they can make extraordinary strides for the assistance from others. let me cite one example. indonesia, perhaps my favorite example, there the government has dedicated itself to creating the civilian legal structure in law enforcement institutions to fight terrorism effectively, comprehensively, and using the rule of law. in disease has scored more than 100 conservative convictions in terrorist cases and the national police has major successes in breaking up terrorist cells linked to other violent extremists ors and anyone who thinks back eight or nine years or even a decade will remember that many of sauce it athe time indonesia hung in the balance and unlikely to survive. nobody thinks that now. any discussion of the ct landscape of southeast asia is frequently omitted. the play here is the capacity building can work and we must count to innovate. to improve our advocacy. i said at the outset that at the beginning of the administration, we were determined to did a better job of countering violent extremism. let me tell you about our efforts to legitimize the terrorist narrative. unde
from others. but me cite one example. indonesia, perhaps my favorite example. if the government has dedicated itself to creating civilian legal structures and law enforcement institutions to fight terrorism effect in late, comprehensively and within the rule of law. indonesia has scored more than 100 consecutive convictions in terrorist cases for national places had major successes in breaking up terrorist future muslim yet another violent extremists organizations. anyone who thinks back eight or nine years for a decade will remember many of us thought at the time and did misha hung in the balance and was unlikely to survive his bout with extremism. no one thinks that now had any discussion of the landscape in southeast asia is frequently admitted. the point here is capacity building can work it must continue innovate to prove efficacy. it said at the outset that the beginning of the administration were determined to better java countering violent extremism. so then they tell you of our efforts to delegitimize the terrorist narrative. undersecretary clinton's leadership established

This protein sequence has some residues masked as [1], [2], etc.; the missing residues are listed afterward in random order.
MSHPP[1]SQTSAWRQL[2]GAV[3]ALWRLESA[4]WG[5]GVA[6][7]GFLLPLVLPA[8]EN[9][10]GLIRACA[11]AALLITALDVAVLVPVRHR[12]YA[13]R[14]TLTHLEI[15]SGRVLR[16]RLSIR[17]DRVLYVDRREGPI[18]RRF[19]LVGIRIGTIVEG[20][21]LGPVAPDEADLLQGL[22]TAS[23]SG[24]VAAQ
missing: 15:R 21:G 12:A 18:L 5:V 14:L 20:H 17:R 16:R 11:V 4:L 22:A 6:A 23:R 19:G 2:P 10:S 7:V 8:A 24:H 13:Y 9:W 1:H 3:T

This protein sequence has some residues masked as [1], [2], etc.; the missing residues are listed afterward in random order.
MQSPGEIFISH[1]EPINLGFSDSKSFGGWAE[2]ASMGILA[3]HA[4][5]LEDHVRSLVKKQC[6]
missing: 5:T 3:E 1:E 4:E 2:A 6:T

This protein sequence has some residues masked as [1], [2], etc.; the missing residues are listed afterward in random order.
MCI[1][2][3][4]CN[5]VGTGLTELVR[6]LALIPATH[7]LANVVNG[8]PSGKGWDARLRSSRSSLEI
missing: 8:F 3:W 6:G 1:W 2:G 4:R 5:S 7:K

countries along the indian ocean. it began with an earthquake off the coast of i would news ya. -- indonesia. the quake triggering a massive tsunami that took many folks by surprise. this is a video from a ceremony in thailand this morning. in 2004 more than 230,000 were killed. indonesia, india, thailand, sari lanka the hardest hit. it was one of the deadliest natural disasters in recorded history. heather: well, there's a tiny town out west that has undergone a major transformation from a virtual ghost town to a booming, high-tech town. anita vogel is live in los angeles with more on how they did this. >> reporter: this is truly a unique story about how one man stumbled across this virtual ghost town nearly 30 years ago and since then has managed to turn it into a high-tech oasis in the desert. harold freeman was prospecting for gold back in 1984 when he happened upon the tiny town of nipton, california. >> very much distressed. the hotel had been condemned by the county as a structure, and none of the buildings worked. >> reporter: the cal tech-trained geologist bought the town for $200,0